Renal failure or dysfunction, also referred to as renal insufficiency or kidney failure, is a condition whereby the kidneys fail to filter toxic and waste materials from the body, according to WebMD. The two forms of renal failure are acute kidney failure and chronic kidney disease.
Acute kidney failure means that the kidneys have stopped functioning, explains WebMD. Causes include injury, heavy loss of blood, poisons, infections, medicines and health conditions such as kidney stones.
Chronic kidney disease or chronic renal disease is the gradual loss of renal function over a period. This can be months or years. Unlike acute kidney failure, which is reversible with proper treatment, chronic kidney disease in most cases is not reversible. High blood pressure and diabetes are the common causes of chronic kidney disease, states MedlinePlus.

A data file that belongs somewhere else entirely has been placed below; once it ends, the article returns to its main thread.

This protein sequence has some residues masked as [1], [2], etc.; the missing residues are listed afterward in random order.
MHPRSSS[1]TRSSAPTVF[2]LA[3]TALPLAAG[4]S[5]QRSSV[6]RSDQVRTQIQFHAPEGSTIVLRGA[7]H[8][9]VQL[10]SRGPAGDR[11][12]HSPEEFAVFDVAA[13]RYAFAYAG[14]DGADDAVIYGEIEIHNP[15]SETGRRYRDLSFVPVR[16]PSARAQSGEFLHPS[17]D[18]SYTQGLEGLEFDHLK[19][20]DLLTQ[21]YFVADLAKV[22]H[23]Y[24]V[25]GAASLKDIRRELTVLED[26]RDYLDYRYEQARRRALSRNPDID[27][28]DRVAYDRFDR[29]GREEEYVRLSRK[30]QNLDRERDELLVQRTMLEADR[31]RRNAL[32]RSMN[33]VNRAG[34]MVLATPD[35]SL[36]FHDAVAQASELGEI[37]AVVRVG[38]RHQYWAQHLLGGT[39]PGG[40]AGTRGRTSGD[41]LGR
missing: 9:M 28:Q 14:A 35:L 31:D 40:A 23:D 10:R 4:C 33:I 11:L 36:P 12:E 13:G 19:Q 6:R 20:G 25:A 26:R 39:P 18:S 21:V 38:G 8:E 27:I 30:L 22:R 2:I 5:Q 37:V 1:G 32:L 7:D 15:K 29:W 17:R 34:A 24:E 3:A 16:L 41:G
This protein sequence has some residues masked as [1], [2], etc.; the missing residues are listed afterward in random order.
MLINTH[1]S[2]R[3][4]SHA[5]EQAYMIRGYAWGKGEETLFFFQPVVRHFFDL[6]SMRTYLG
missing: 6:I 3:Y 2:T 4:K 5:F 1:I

Types of symptoms of kidney failure include nausea, frequent urination, weight loss, vomiting and swelling of the feet, legs or hands. To test for kidney disease, doctors conduct urine, blood and imaging tests. A kidney biopsy to get a kidney tissue sample is required in certain cases, explains MayoClinic.
The type of treatment for kidney failure depends on its severity. In severe cases, a kidney transplant or regular dialysis is required. In less serious cases, a doctor may recommend certain medication and a change in diet and lifestyle habits, says MedlinePlus. Short-term dialysis may be necessary to help eliminate harmful wastes from the body